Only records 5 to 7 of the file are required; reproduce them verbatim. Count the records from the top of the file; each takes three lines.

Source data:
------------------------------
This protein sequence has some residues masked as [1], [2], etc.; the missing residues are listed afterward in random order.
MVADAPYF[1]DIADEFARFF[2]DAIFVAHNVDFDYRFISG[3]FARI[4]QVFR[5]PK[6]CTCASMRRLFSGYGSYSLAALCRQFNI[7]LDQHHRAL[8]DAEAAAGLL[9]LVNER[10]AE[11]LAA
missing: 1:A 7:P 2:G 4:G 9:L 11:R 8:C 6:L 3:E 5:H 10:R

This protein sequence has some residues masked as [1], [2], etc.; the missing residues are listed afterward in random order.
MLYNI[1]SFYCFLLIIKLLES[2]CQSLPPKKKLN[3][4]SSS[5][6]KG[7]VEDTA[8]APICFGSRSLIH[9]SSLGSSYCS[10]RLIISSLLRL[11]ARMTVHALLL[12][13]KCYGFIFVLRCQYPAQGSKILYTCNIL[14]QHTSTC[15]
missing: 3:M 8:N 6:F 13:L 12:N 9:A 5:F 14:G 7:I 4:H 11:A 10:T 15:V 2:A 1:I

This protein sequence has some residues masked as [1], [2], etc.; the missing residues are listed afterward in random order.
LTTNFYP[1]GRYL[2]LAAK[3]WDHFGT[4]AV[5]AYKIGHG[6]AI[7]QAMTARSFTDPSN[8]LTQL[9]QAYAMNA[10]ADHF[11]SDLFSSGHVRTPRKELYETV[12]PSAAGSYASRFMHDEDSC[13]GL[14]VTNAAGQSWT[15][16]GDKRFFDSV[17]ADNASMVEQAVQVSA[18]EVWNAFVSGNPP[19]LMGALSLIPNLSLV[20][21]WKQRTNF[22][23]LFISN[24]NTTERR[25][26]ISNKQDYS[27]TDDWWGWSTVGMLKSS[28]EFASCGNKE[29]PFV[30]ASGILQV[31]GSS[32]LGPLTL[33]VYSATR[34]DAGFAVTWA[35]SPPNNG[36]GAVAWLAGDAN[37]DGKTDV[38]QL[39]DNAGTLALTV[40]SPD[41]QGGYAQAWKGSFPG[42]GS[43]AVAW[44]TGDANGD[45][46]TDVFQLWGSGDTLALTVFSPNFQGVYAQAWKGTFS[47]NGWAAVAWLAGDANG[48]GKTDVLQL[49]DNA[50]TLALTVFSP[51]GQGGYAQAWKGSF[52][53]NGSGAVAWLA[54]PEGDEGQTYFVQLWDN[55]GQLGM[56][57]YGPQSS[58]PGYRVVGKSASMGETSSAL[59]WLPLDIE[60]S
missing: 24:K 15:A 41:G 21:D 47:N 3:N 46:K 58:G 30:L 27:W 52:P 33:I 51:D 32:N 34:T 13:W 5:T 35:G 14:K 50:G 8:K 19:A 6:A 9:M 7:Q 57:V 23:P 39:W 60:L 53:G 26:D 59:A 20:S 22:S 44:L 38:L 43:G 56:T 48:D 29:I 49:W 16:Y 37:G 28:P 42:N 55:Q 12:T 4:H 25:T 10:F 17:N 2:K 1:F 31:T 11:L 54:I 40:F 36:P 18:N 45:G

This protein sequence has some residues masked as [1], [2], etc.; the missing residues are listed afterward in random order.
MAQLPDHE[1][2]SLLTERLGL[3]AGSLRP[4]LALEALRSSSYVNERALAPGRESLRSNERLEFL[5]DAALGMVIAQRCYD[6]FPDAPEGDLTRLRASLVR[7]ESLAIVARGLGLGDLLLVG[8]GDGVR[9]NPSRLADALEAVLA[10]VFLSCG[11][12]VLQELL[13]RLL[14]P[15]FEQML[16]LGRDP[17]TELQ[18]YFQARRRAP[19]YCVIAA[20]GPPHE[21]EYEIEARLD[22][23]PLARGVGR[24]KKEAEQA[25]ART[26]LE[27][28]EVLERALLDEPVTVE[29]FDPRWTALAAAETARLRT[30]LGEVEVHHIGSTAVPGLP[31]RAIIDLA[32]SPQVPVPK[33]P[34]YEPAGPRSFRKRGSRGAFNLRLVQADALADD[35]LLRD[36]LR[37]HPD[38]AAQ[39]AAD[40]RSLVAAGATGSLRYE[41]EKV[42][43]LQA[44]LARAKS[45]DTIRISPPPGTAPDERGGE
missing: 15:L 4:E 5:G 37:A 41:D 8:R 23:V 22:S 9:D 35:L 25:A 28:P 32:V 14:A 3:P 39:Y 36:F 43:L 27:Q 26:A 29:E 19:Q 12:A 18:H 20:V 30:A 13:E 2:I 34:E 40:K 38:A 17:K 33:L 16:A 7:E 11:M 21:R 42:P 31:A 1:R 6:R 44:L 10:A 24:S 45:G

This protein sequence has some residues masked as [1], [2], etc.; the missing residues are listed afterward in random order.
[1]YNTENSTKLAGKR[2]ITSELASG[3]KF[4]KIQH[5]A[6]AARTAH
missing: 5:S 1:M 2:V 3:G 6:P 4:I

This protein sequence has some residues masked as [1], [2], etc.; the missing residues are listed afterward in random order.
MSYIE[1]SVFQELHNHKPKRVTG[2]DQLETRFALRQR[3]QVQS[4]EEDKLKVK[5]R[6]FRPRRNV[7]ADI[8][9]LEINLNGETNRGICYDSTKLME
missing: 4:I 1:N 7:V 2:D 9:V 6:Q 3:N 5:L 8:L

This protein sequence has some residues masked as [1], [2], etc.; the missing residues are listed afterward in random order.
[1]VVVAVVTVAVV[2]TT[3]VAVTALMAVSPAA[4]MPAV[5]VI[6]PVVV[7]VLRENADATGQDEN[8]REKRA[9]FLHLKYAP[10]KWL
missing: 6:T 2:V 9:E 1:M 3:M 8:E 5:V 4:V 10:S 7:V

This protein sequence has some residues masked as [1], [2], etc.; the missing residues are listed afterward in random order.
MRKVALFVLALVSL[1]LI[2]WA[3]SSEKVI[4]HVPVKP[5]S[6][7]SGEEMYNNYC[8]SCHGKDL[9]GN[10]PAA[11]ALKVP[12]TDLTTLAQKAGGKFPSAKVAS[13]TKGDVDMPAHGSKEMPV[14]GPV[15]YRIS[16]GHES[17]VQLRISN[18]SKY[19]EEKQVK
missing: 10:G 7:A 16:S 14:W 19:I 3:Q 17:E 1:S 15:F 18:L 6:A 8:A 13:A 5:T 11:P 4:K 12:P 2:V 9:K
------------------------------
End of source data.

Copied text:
This protein sequence has some residues masked as [1], [2], etc.; the missing residues are listed afterward in random order.
[1]YNTENSTKLAGKR[2]ITSELASG[3]KF[4]KIQH[5]A[6]AARTAH
missing: 5:S 1:M 2:V 3:G 6:P 4:I

This protein sequence has some residues masked as [1], [2], etc.; the missing residues are listed afterward in random order.
MSYIE[1]SVFQELHNHKPKRVTG[2]DQLETRFALRQR[3]QVQS[4]EEDKLKVK[5]R[6]FRPRRNV[7]ADI[8][9]LEINLNGETNRGICYDSTKLME
missing: 4:I 1:N 7:V 2:D 9:V 6:Q 3:N 5:L 8:L

This protein sequence has some residues masked as [1], [2], etc.; the missing residues are listed afterward in random order.
[1]VVVAVVTVAVV[2]TT[3]VAVTALMAVSPAA[4]MPAV[5]VI[6]PVVV[7]VLRENADATGQDEN[8]REKRA[9]FLHLKYAP[10]KWL
missing: 6:T 2:V 9:E 1:M 3:M 8:E 5:V 4:V 10:S 7:V